Why SSL Sucks

How do you make your Web site secure?  “SSL!” is the immediate response.  It’s a shame that there are so many pain points surrounding using SSL.

  • It slows things down.  On ni.com we bought a hardware SSL accelerator, but in the cloud we can’t do that.
  • Cert management.  Everyone uses loads of VIPs, so you end up needing to get wildcard certs.  But then you have to share them – we’re a big company, and don’t want to give the main wildcard cert out to multiple teams.  And you can’t get extended validation (EV) on wildcard certs.
  • UI issues.  We just tried turning SSL on for our internal wiki.  But anytime there’s any non-https included element – warnings pop up.  If there’s a form field to go to search, which isn’t https, warnings pop up.  Hell, sometimes you follow a link to a non-https page, and warnings pop up.
  • CAs.  We have an internal NI CA and try to have some NI-signed certs, but of course you have to figure out how to get them into every browser in your enterprise.
  • It’s just retardedly complicated.  For putting a cert on Apache, it’s pretty well-worn, but recently I was trying to set up encrypted replication for mySQL and OpenDS and Jesus, doing anything other than the default self signed cert is hell on earth.  “Oh is that in the right format wallet?”

The result is that SSL’s suckiness ends up driving behavior that degrades security.  People know to just “accept the exception” any time they hit a site that complains about an invalid cert.  We have decided to remove SSL from most of our internal wiki and just leave it on the login page to avoid all the UI issues.  We couldn’t secure our replication from a combination of bugs (OpenDS secure replication works, until you restart any server that is – then it’s broken permanently) and the hassle.

In general, there has been little to no usability work put into the cert/encryption area, and that is why still so few people use it.  PGPing your email is only for gearheads. Hell, you have to transform key formats to use PuTTY to log into Amazon servers using SSL.  Stop the madness.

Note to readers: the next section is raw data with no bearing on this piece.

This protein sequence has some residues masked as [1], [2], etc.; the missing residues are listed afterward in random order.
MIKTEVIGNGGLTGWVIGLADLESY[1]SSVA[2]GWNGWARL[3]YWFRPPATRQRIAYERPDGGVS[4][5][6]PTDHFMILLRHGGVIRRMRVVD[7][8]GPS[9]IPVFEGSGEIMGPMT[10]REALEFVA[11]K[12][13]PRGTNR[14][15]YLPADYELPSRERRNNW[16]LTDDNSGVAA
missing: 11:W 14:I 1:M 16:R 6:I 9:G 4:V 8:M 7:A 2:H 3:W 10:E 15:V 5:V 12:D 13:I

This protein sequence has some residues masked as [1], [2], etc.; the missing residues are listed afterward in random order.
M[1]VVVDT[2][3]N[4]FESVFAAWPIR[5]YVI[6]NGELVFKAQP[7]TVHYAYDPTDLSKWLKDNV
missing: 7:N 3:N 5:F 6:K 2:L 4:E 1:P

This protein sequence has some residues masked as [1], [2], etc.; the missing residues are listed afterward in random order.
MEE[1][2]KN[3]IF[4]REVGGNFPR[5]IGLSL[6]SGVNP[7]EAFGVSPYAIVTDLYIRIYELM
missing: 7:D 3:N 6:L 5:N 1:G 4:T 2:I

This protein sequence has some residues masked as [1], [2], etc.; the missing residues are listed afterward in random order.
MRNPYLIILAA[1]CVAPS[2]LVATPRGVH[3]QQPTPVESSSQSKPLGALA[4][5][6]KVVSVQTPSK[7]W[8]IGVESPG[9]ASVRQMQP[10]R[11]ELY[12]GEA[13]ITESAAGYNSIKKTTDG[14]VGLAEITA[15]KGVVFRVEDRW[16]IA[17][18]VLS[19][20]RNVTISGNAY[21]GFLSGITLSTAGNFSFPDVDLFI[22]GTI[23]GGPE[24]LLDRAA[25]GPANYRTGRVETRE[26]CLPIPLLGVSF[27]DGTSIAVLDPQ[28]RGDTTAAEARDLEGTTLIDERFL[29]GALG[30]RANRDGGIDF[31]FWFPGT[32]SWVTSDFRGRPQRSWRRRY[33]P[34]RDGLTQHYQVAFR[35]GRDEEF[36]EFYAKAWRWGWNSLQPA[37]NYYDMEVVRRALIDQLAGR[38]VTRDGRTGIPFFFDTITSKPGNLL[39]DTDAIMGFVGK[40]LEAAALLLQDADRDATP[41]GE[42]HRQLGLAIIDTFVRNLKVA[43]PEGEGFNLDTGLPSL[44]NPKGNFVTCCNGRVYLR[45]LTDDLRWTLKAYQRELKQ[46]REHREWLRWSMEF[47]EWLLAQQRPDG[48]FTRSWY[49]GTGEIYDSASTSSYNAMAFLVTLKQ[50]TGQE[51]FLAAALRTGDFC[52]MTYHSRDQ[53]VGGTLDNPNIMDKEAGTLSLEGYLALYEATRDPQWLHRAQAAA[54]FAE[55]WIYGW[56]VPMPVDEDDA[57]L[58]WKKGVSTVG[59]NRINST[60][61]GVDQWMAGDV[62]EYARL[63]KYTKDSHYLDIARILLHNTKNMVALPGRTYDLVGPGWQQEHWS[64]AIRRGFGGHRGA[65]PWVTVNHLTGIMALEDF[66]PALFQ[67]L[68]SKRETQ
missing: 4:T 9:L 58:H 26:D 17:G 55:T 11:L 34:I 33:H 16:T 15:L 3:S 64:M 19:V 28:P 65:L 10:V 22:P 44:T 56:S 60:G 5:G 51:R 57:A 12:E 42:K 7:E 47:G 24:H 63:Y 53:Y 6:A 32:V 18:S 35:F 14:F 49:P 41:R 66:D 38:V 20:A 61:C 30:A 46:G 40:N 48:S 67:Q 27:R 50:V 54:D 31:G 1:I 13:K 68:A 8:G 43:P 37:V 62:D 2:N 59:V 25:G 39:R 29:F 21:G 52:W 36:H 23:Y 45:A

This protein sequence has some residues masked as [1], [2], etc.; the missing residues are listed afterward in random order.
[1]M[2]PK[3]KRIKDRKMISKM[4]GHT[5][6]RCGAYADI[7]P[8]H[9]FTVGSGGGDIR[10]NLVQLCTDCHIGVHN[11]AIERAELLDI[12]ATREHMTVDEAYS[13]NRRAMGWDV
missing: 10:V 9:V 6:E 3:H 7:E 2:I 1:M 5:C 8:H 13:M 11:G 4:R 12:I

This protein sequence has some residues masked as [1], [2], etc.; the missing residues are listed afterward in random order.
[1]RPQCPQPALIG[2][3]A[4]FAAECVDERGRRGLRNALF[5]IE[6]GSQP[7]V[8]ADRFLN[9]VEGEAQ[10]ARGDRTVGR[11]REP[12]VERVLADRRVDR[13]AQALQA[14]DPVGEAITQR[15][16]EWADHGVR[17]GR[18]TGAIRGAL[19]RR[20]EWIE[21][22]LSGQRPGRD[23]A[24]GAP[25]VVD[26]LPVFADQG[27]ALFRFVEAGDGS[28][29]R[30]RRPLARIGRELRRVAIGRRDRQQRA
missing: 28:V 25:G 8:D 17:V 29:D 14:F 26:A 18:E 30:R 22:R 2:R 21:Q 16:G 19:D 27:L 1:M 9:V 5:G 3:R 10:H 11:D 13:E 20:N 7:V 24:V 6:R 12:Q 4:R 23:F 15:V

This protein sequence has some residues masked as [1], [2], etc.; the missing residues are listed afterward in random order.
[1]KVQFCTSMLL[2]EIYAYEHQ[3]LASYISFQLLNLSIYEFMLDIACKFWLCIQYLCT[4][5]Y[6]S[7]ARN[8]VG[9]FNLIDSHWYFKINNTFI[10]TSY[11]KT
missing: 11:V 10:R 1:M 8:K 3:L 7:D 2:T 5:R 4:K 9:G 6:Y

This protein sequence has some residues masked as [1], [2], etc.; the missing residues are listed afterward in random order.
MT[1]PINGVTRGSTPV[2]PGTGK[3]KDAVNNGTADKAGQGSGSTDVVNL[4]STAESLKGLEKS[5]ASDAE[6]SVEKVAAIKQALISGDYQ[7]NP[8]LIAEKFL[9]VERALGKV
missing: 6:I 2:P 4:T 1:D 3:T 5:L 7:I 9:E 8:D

If the world really gave a crap about encryption, then e.g. your public key could be attached to your Facebook profile and people’s mail readers could pull that in automatically to validate signatures, for instance. “Key exchange” isn’t harder than the other kinds of more-convenient information exchange that happen all the time on the Net.   And you could take a standard cert in whatever format your CA gives it to you and feed it into any software in an easy and standard way and have it start encrypting its communication.

Me to world – make it happen!

7 Comments

Filed under Security

7 responses to “Why SSL Sucks

  1. There is going to be a talk about HTTPS and its security flaws by RSnake and Josh Sokol at LASCON (http://lascon.org) which is the same talk given at BlackHat this year.

  2. Mathieu

    FYI, the OpenDS team just delivered version 2.2.1 which fixes the problem you saw (OpenDS secure replication works, until you restart any server that is – then it’s broken permanently).
    See the announcement here : https://opends.dev.java.net/servlets/ReadMsg?list=announce&msgNo=9

  3. Tom

    Hello ErnestM,
    What an interesting post. Do you have any thoughts on reusing the same certs across multiple applications? For example, Func piggybacking on Puppet’s cert management. Do you know of any best practices around this? Thanks a lot. -Tom

    • I don’t know that there’s anything set in stone. It’s similar to passwords – there are reasons to reuse them and reasons not to.

      Absolutely Don’t Reuse
      – when you have to share the cert or password with untrusted persons
      – when they need fundamentally different access
      – when it is dangerous (dev and prod being the same, for instance, creates danger of dev activity accidentally affecting prod)

      Sure, Use The Same One
      – when it’s the same kind of traffic coming from the same place (func and puppet coming from the same server to administer the same batch of servers is a good example)
      – when it’s the same category of sensitivity (all your dev systems)
      – when it’s the same people that need access to it

      Share Sometimes, Judiciously
      – anywhere in between.

  4. Bruce Friend

    Hello Ernest,

    I’m working on setting up multiple OpenDS servers located in geographicly seperate locations. They need to replicate and also need to have a hostname in common for load balancing and failover. Do you know if there is any issue with using the same cert on all of the servers. I would do this for Apache, but in this case OpenDS is using the cert for the replication. I’m seeing something about keymapping and certificate mapping but it is not very clear how it all works. Like you said, “SSL sucks!”

    • Also make sure you’re on the newest version of OpenDS because on old ones, ssl encrypted replication didn’t work and messed up your installation for good.

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